Polish lawmakers voted in favor of amending a Holocaust law that had angered Israel and the United States, removing parts that imposed jail terms on people who suggest the Polish nation was complicit in Nazi crimes. Poland’s lower house of parliament backed the changes in an emergency session hours after the country’s Prime Minister requested the amendment, just four-month after the law was adopted. Speaking in parliament, Prime Minister Mateusz Morawiecki asserted that the law aimed to serve as “a kind of shock” to the international community that will raise awareness of Poland’s role in World War Two, in which its people were victims under occupation of Nazi aggression, not fellow perpetrators. “The purpose of this law was and still is one fundamental message: fight for the truth, fight for the truth of World War Two and post-war times.” / “That is why this law, a kind of shock, was necessary. The whole world began to talk about it thanks to this, and we have at least achieved that no one in the world will ever say ‘Polish death camps’ with impunity,” Polish Prime Minister Mateusz Morawiecki said.
The law as it went into effect in March imposed jail sentences of up to three years for anyone who used the phrase “Polish death camps” or suggested “publicly and against the facts” that the Polish nation or state was complicit in Nazi Germany’s crimes. The unexpected U-turn came as the ruling nationalist Law and Justice party reportedly seeks to bolster security ties with Washington and faces heightened scrutiny from the European Union.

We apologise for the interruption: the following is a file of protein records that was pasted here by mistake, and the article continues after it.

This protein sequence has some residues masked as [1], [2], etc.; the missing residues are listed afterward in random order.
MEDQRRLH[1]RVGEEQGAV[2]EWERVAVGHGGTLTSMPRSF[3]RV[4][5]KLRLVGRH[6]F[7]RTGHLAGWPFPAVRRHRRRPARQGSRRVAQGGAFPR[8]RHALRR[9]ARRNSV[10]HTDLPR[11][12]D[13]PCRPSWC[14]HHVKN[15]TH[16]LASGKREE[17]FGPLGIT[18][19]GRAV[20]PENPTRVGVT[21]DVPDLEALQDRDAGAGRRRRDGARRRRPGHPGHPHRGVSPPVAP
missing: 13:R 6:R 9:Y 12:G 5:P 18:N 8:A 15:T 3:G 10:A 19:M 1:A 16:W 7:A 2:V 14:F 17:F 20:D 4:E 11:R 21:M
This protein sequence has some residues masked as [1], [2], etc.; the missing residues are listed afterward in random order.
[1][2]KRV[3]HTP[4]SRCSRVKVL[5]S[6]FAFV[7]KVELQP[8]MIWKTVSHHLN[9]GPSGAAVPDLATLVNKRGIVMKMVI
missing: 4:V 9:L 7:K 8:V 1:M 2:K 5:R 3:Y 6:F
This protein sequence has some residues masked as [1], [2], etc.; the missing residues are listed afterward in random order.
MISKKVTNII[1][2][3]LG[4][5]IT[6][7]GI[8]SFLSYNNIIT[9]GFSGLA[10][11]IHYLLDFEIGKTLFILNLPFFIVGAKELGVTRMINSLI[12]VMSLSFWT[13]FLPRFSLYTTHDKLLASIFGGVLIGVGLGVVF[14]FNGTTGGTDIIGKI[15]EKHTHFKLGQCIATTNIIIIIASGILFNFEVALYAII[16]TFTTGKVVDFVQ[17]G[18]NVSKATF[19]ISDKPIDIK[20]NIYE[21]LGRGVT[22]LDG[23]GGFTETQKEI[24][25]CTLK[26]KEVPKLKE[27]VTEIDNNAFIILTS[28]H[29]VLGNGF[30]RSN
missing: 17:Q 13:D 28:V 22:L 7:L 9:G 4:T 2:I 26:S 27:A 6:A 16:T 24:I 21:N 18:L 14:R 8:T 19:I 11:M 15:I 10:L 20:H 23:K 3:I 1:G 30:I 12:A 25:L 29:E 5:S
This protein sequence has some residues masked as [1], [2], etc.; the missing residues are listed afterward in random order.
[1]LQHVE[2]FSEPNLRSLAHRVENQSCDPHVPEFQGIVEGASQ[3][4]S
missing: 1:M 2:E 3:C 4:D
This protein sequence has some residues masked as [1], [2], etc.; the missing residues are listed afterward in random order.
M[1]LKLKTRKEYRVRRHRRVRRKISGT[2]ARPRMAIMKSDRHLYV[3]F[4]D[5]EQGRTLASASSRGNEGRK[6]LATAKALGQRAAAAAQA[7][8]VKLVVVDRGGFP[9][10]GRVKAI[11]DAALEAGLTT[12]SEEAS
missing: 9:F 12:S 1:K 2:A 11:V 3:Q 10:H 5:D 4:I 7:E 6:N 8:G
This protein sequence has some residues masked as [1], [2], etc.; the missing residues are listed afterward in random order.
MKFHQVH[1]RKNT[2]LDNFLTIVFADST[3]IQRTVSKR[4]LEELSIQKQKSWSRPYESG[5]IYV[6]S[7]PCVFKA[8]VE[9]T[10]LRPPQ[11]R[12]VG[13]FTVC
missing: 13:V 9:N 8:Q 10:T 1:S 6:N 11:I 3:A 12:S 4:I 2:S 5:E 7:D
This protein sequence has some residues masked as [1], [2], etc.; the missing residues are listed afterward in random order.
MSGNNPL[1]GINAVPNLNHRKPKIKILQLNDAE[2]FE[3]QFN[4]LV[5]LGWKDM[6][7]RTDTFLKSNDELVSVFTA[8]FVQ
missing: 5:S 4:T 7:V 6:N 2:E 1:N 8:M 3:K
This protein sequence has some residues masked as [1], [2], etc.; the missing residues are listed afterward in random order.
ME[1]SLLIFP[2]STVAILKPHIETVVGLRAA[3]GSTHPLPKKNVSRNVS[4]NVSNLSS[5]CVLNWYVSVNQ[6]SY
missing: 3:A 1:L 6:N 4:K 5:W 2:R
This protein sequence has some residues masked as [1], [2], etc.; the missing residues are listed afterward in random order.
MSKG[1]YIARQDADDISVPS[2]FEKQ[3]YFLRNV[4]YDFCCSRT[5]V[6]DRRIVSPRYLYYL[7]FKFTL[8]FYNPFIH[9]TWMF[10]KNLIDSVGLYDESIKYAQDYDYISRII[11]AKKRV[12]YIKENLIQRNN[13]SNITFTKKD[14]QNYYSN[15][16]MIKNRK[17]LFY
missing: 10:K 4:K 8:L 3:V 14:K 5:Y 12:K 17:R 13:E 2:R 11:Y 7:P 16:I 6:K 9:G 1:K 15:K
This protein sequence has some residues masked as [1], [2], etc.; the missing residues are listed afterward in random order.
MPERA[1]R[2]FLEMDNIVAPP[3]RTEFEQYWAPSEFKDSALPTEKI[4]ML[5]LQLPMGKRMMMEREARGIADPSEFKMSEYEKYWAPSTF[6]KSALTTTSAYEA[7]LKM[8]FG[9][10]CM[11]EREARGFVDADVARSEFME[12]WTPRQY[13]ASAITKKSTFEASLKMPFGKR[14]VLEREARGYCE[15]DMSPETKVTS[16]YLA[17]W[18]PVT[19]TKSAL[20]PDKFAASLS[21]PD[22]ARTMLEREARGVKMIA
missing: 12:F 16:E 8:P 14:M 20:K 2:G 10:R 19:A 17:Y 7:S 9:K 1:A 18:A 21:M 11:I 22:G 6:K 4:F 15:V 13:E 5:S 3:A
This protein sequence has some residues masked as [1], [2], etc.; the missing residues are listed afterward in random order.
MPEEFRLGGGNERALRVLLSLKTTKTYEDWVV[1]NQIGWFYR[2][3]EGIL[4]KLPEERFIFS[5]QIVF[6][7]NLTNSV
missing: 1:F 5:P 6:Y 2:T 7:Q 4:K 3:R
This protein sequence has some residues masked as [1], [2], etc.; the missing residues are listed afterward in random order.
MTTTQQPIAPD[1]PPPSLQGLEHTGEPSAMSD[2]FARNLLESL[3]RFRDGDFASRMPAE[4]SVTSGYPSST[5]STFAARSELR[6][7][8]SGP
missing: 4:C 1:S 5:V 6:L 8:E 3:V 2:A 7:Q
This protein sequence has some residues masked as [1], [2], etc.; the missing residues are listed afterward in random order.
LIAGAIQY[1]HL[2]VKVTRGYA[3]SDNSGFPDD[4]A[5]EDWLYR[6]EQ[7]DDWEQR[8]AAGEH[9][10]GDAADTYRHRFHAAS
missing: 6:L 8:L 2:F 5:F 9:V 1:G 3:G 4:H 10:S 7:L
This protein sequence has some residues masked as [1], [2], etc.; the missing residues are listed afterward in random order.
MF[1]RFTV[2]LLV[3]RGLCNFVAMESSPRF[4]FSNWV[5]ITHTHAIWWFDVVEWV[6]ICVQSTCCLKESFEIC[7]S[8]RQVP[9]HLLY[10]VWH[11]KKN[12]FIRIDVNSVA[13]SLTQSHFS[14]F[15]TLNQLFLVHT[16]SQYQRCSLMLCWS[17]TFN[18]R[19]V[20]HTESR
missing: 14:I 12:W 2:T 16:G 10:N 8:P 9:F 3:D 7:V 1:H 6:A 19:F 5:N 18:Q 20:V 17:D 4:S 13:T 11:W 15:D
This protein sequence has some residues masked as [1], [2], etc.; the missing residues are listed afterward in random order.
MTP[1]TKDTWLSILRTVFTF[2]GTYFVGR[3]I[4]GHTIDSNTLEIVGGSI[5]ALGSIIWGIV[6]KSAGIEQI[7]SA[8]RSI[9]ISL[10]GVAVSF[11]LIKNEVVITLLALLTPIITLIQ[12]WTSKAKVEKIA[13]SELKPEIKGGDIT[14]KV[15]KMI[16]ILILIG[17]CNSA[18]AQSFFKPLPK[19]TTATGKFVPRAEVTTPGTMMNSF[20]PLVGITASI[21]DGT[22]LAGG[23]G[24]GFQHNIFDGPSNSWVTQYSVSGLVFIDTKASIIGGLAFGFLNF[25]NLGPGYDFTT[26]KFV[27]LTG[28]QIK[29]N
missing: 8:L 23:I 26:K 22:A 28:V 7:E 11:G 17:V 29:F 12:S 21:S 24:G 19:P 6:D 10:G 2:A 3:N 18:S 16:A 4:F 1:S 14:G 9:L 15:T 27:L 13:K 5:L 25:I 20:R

Meanwhile in Tel Aviv, Israeli Prime Minister Benjamin Netanyahu welcomed the Polish decision to amend the law, stressing that while it was “obvious that the Holocaust was an unprecedented crime, committed by Nazi Germany against the Jewish nation,” “Poland has always expressed the highest understanding of the significance of the Holocaust as the most tragic part of the Jewish national experience.” “Following my conversation with (Polish) Prime Minister (Mateusz) Morawiecki, Israel welcomes the decision taken by the Polish government to establish the official Polish group dedicated to the dialogue with its Israeli partners on historical issues relating to the Holocaust. It’s obvious that the Holocaust was an unprecedented crime, committed by Nazi Germany against the Jewish nation, including all Poles of Jewish origin. Poland has always expressed the highest understanding of the significance of the Holocaust as the most tragic part of the Jewish national experience,” Benjamin Netanyahu, Israeli Prime Minister said.
About three million Jews who lived in pre-war Poland were murdered by the Nazis, accounting for about half of all Jews killed in the Holocaust. Jews from across the continent were sent to be murdered at death camps built and operated by Germans in occupied Poland – home to Europe’s biggest Jewish community at the time – including Auschwitz, Treblinka, Belzec and Sobibor.